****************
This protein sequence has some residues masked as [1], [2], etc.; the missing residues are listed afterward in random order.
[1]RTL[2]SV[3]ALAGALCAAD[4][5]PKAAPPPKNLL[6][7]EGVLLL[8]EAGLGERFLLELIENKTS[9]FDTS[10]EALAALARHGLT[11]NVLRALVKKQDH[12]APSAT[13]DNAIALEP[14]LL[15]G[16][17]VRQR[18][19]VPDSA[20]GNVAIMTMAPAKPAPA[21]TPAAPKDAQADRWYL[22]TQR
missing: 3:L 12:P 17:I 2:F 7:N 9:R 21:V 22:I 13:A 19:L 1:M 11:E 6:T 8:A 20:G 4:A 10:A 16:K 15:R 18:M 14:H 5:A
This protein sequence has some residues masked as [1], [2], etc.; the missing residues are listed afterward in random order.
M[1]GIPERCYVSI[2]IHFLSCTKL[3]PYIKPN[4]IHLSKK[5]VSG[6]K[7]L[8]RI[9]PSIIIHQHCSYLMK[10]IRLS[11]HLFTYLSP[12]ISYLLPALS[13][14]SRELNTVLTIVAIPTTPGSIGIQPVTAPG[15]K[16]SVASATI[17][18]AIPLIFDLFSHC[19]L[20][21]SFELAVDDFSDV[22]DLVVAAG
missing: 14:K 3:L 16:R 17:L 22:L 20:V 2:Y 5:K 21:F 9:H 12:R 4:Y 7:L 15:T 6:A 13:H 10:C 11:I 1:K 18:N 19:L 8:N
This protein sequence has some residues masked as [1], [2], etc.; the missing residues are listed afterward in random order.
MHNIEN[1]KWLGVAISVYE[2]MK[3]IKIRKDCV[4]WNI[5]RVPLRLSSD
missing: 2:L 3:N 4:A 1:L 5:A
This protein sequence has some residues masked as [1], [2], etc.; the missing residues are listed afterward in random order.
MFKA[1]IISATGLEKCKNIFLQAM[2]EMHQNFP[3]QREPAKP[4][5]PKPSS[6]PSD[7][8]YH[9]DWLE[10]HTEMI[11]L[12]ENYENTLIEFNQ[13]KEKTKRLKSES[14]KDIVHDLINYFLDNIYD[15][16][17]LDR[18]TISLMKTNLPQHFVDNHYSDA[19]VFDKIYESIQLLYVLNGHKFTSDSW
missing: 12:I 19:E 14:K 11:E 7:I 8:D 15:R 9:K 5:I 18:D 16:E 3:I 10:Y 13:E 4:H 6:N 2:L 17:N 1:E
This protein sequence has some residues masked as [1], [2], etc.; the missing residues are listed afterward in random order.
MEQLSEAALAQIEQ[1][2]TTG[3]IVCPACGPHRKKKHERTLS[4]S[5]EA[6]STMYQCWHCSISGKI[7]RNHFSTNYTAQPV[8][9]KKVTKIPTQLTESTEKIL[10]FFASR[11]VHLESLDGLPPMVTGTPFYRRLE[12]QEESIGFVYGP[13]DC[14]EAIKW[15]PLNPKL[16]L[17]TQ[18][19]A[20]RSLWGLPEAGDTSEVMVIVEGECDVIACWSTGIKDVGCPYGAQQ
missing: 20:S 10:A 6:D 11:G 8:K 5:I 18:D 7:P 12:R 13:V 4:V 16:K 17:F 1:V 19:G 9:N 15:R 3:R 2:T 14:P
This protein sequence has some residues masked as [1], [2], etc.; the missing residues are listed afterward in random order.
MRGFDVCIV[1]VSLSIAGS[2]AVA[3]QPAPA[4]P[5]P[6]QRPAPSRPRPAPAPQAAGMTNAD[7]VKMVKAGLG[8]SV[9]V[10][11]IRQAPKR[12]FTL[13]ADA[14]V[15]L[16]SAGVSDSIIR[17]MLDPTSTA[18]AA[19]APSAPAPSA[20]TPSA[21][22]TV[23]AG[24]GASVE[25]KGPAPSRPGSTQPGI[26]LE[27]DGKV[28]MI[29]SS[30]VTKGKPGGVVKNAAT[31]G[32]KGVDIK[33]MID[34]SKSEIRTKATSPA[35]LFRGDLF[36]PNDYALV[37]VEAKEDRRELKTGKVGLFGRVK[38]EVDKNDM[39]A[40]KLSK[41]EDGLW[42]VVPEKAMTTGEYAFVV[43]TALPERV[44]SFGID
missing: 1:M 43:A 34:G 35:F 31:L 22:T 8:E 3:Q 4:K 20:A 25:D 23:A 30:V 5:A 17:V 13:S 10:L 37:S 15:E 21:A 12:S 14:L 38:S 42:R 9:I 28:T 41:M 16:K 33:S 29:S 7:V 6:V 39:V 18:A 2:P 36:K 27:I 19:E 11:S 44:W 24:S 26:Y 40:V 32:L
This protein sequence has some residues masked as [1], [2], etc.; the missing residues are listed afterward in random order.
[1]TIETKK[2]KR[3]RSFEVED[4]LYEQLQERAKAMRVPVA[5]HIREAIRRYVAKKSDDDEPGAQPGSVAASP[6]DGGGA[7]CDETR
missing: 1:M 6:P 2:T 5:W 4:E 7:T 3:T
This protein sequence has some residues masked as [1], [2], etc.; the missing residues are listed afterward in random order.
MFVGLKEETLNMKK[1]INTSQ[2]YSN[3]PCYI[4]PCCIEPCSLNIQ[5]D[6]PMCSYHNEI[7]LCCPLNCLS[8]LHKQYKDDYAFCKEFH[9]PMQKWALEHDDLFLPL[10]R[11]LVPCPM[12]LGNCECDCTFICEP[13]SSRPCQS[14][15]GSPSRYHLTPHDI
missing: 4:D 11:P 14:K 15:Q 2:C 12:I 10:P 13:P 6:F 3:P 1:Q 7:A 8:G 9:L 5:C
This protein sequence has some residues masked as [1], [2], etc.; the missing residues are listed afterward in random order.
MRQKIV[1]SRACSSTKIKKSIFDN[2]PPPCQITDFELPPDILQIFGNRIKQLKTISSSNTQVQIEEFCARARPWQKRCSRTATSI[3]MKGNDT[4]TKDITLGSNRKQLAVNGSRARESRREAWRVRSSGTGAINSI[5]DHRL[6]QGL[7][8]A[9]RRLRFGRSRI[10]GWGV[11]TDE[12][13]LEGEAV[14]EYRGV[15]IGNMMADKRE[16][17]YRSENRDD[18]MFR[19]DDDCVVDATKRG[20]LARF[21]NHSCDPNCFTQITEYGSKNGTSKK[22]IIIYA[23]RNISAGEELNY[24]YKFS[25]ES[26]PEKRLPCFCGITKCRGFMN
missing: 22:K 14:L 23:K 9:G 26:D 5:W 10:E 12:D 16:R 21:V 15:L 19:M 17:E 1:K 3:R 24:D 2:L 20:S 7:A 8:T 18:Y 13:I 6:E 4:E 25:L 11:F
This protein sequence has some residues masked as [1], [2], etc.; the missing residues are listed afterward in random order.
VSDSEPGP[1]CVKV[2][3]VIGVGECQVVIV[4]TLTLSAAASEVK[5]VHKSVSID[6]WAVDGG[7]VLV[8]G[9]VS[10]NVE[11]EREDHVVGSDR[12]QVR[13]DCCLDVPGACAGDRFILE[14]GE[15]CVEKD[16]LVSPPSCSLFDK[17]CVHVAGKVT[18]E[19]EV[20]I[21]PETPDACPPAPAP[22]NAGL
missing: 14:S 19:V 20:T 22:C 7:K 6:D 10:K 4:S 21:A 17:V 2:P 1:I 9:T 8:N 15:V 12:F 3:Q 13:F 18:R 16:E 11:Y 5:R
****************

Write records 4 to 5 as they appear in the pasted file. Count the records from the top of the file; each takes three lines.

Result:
This protein sequence has some residues masked as [1], [2], etc.; the missing residues are listed afterward in random order.
MFKA[1]IISATGLEKCKNIFLQAM[2]EMHQNFP[3]QREPAKP[4][5]PKPSS[6]PSD[7][8]YH[9]DWLE[10]HTEMI[11]L[12]ENYENTLIEFNQ[13]KEKTKRLKSES[14]KDIVHDLINYFLDNIYD[15][16][17]LDR[18]TISLMKTNLPQHFVDNHYSDA[19]VFDKIYESIQLLYVLNGHKFTSDSW
missing: 12:I 19:E 14:K 11:E 7:I 8:D 15:R 9:K 5:I 18:D 16:E 3:I 10:Y 13:E 4:H 6:N 2:L 17:N 1:E
This protein sequence has some residues masked as [1], [2], etc.; the missing residues are listed afterward in random order.
MEQLSEAALAQIEQ[1][2]TTG[3]IVCPACGPHRKKKHERTLS[4]S[5]EA[6]STMYQCWHCSISGKI[7]RNHFSTNYTAQPV[8][9]KKVTKIPTQLTESTEKIL[10]FFASR[11]VHLESLDGLPPMVTGTPFYRRLE[12]QEESIGFVYGP[13]DC[14]EAIKW[15]PLNPKL[16]L[17]TQ[18][19]A[20]RSLWGLPEAGDTSEVMVIVEGECDVIACWSTGIKDVGCPYGAQQ
missing: 20:S 10:A 6:D 11:G 8:K 5:I 18:D 7:P 12:R 13:V 4:V 16:K 17:F 1:V 19:G 9:N 15:R 3:R 2:T 14:P